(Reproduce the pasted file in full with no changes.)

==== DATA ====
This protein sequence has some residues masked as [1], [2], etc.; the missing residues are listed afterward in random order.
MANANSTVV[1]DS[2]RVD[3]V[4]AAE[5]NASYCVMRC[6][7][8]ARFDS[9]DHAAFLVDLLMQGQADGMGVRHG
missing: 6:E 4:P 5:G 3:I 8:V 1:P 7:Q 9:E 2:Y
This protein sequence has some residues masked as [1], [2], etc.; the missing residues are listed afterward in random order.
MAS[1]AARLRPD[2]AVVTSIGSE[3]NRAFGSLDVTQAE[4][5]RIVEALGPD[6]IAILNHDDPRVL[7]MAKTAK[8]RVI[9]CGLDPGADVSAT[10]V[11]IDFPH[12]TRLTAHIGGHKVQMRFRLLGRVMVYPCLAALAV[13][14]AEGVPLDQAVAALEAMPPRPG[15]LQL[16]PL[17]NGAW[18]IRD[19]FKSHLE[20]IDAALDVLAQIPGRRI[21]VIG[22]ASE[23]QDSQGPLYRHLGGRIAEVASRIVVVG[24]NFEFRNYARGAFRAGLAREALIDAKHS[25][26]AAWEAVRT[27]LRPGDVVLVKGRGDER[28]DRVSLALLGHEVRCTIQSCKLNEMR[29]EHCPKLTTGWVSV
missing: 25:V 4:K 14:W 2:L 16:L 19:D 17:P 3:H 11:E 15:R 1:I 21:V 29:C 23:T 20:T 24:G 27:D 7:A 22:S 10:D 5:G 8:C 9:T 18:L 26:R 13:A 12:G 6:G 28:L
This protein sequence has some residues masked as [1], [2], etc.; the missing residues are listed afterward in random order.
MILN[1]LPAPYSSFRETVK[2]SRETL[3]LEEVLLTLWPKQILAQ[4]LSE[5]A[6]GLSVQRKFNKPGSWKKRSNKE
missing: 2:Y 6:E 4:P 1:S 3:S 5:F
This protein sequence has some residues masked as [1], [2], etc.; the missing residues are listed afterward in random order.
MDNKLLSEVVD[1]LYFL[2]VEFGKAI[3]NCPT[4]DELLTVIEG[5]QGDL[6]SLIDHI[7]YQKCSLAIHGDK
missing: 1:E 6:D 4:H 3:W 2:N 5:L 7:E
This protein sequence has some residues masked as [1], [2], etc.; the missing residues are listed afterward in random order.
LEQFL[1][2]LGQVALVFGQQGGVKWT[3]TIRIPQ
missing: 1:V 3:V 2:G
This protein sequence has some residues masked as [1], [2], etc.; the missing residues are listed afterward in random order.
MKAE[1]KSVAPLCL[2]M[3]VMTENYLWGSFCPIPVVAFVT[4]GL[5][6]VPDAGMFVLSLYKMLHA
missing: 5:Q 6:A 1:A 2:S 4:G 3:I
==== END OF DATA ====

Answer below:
This protein sequence has some residues masked as [1], [2], etc.; the missing residues are listed afterward in random order.
MANANSTVV[1]DS[2]RVD[3]V[4]AAE[5]NASYCVMRC[6][7][8]ARFDS[9]DHAAFLVDLLMQGQADGMGVRHG
missing: 6:E 4:P 5:G 3:I 8:V 1:P 7:Q 9:E 2:Y
This protein sequence has some residues masked as [1], [2], etc.; the missing residues are listed afterward in random order.
MAS[1]AARLRPD[2]AVVTSIGSE[3]NRAFGSLDVTQAE[4][5]RIVEALGPD[6]IAILNHDDPRVL[7]MAKTAK[8]RVI[9]CGLDPGADVSAT[10]V[11]IDFPH[12]TRLTAHIGGHKVQMRFRLLGRVMVYPCLAALAV[13][14]AEGVPLDQAVAALEAMPPRPG[15]LQL[16]PL[17]NGAW[18]IRD[19]FKSHLE[20]IDAALDVLAQIPGRRI[21]VIG[22]ASE[23]QDSQGPLYRHLGGRIAEVASRIVVVG[24]NFEFRNYARGAFRAGLAREALIDAKHS[25][26]AAWEAVRT[27]LRPGDVVLVKGRGDER[28]DRVSLALLGHEVRCTIQSCKLNEMR[29]EHCPKLTTGWVSV
missing: 25:V 4:K 14:W 2:L 16:L 19:D 17:P 3:H 11:E 15:R 1:I 21:V 29:C 23:T 20:T 24:G 27:D 7:A 22:S 10:D 5:G 8:C 9:T 18:L 26:R 13:A 12:G 6:G 28:L
This protein sequence has some residues masked as [1], [2], etc.; the missing residues are listed afterward in random order.
MILN[1]LPAPYSSFRETVK[2]SRETL[3]LEEVLLTLWPKQILAQ[4]LSE[5]A[6]GLSVQRKFNKPGSWKKRSNKE
missing: 2:Y 6:E 4:P 1:S 3:S 5:F
This protein sequence has some residues masked as [1], [2], etc.; the missing residues are listed afterward in random order.
MDNKLLSEVVD[1]LYFL[2]VEFGKAI[3]NCPT[4]DELLTVIEG[5]QGDL[6]SLIDHI[7]YQKCSLAIHGDK
missing: 1:E 6:D 4:H 3:W 2:N 5:L 7:E
This protein sequence has some residues masked as [1], [2], etc.; the missing residues are listed afterward in random order.
LEQFL[1][2]LGQVALVFGQQGGVKWT[3]TIRIPQ
missing: 1:V 3:V 2:G
This protein sequence has some residues masked as [1], [2], etc.; the missing residues are listed afterward in random order.
MKAE[1]KSVAPLCL[2]M[3]VMTENYLWGSFCPIPVVAFVT[4]GL[5][6]VPDAGMFVLSLYKMLHA
missing: 5:Q 6:A 1:A 2:S 4:G 3:I